Do not cut off the flow of information that comes to your firm in the normal course of business. For example, do not instruct the sales force to tell potential customers to refrain from discussing the actual end-use, end-user and ultimate country of destination for the product your firm is seeking to sell. Do not put on blinders that prevent the learning of relevant information. An affirmative policy of steps to avoid "bad" information would not insulate a company from liability, and it would usually be considered an aggravating factor in an enforcement proceeding.

Employees need to know how to handle "Red Flags." Knowledge possessed by an employee of a company can be imputed to a firm so as to make the firm liable for a violation. This makes it important for firms to establish clear policies and effective compliance procedures to ensure that such knowledge about transactions can be evaluated by responsible senior officials. Failure to do so could be regarded as a form of self-blinding.

Reevaluate all the information after the inquiry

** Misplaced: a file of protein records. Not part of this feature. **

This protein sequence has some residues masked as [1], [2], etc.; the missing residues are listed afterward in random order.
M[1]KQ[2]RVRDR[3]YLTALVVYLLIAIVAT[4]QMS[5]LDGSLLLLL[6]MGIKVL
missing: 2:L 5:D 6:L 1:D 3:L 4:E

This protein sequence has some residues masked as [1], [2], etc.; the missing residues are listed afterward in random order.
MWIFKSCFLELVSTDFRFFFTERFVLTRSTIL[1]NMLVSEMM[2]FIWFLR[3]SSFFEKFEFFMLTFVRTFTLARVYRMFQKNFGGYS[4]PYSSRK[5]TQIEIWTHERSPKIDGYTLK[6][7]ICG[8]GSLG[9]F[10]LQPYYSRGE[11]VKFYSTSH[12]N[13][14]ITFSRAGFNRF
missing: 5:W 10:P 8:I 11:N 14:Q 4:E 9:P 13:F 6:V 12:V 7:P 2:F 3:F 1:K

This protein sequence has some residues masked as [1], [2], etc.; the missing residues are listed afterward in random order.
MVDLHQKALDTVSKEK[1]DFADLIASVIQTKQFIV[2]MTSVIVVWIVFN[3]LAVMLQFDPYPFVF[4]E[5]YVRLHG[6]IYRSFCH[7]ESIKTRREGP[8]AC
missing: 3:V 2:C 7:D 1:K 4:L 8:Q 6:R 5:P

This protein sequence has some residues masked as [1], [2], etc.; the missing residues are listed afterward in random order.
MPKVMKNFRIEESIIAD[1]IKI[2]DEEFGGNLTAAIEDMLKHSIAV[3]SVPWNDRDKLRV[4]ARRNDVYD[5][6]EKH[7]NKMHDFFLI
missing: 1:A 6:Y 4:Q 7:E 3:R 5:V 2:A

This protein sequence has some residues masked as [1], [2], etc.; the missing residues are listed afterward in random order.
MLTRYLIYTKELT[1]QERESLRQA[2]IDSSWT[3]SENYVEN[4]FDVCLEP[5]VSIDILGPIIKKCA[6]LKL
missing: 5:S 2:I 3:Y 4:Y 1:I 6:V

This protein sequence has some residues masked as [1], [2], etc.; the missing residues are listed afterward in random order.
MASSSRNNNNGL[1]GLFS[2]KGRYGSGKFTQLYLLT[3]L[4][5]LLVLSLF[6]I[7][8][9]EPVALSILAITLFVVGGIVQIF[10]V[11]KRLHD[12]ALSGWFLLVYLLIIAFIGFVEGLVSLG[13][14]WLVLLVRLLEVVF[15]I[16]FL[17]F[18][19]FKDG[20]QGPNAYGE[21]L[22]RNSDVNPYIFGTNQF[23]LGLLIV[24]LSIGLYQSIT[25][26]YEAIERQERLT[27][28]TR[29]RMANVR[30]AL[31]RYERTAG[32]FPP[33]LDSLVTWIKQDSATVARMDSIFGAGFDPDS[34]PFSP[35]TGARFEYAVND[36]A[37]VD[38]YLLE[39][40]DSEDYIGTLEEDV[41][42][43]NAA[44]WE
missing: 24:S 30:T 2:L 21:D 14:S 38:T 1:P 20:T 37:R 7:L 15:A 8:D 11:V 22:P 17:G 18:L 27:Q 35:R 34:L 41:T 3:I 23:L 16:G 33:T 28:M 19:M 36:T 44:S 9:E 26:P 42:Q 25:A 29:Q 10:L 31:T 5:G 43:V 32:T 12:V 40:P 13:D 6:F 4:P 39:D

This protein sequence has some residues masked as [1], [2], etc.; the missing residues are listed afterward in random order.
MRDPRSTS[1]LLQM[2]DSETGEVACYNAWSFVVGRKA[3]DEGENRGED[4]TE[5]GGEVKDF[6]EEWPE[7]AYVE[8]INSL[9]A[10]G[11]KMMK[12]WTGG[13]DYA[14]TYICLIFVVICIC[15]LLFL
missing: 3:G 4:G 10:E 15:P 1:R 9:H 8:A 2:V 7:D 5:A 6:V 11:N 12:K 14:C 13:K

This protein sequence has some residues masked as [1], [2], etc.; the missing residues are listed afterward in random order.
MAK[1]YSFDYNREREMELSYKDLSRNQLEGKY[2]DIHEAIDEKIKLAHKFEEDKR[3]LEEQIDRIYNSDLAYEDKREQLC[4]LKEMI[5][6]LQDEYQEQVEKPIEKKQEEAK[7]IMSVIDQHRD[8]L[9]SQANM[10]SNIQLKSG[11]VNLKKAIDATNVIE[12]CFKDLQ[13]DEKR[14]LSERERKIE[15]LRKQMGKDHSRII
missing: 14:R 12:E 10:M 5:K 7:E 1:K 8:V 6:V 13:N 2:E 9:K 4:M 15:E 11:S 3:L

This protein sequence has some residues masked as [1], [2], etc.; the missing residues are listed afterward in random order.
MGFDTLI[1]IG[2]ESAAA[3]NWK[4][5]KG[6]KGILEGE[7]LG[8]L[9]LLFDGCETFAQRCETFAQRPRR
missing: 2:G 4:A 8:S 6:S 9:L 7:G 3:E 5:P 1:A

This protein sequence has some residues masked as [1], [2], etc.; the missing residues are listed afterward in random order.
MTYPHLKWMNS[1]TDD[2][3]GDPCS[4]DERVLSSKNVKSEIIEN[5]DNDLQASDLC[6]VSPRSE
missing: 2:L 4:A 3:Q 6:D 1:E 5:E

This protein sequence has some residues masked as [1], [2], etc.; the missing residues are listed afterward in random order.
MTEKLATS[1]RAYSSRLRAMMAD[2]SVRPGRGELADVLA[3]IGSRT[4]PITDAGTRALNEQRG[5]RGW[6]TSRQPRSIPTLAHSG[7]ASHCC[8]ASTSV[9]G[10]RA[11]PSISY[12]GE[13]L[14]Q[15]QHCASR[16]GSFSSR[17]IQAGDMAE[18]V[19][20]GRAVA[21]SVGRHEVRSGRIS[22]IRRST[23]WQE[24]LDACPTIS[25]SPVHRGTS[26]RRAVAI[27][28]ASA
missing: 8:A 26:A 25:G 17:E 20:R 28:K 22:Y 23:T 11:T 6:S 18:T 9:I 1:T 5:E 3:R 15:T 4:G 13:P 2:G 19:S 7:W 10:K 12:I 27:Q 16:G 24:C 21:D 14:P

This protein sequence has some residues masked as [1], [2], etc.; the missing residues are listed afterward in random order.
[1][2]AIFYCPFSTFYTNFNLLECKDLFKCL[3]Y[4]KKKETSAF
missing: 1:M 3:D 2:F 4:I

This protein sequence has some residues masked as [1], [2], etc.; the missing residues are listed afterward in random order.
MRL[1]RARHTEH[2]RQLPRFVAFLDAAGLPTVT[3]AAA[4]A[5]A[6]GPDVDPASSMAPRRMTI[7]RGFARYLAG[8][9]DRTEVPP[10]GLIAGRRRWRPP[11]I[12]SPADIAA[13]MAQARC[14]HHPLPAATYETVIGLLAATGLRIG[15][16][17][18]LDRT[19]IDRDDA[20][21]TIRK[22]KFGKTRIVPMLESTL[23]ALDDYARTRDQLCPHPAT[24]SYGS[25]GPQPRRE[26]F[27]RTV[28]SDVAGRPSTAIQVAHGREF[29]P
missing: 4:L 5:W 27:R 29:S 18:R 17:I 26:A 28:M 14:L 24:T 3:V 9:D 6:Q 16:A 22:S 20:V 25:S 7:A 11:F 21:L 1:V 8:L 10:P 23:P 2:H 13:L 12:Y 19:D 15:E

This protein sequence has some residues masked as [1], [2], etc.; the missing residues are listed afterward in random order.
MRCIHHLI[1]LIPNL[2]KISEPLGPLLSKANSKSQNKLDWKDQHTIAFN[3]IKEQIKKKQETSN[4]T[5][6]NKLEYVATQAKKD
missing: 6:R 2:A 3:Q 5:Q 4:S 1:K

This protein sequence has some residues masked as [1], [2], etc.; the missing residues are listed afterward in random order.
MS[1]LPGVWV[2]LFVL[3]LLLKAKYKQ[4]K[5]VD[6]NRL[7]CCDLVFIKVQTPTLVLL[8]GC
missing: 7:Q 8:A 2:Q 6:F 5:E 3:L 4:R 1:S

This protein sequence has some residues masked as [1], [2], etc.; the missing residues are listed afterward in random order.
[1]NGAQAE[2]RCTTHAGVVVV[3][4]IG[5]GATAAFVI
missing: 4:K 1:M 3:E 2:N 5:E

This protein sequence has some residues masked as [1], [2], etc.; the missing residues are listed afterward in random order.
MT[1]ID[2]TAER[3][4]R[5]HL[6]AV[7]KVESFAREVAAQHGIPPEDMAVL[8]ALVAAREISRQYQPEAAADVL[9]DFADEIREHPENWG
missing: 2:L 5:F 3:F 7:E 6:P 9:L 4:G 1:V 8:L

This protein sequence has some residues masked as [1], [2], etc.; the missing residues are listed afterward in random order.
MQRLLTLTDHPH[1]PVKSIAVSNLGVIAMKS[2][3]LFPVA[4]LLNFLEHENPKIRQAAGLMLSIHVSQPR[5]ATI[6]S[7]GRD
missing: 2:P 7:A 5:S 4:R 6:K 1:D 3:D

The purpose of this inquiry and reevaluation is to determine whether the "Red Flags" can be explained or justified so as to evidence the bona fides of the party and the legitimacy of the transaction. If they can, you may proceed with the transaction. If the "Red Flags" cannot be explained or justified and you proceed, you run the risk of having had "knowledge" that would make your action a violation of the EAR.

Refrain from the transaction, disclose the information to BIS and wait

If you continue to have reason for concern after your inquiry, then you should either refrain from the transaction or submit all the relevant information to BIS in the form of an application for a validated license or in such other form as BIS may specify.

Industry has an important role to play in preventing exports and reexports contrary to the national security and foreign policy interests of the United States. BIS works in partnership with industry to make this front line of defense effective, while minimizing the regulatory burden on exporters. If you have any question about whether you have encountered a "Red Flag," you may contact BIS' Office of Export Enforcement or use this Confidential Enforcement Lead/Tip Form to submit a confidential tip.

Please note that use of the form will not generate any return e-mail to you so that the information you submit will remain confidential.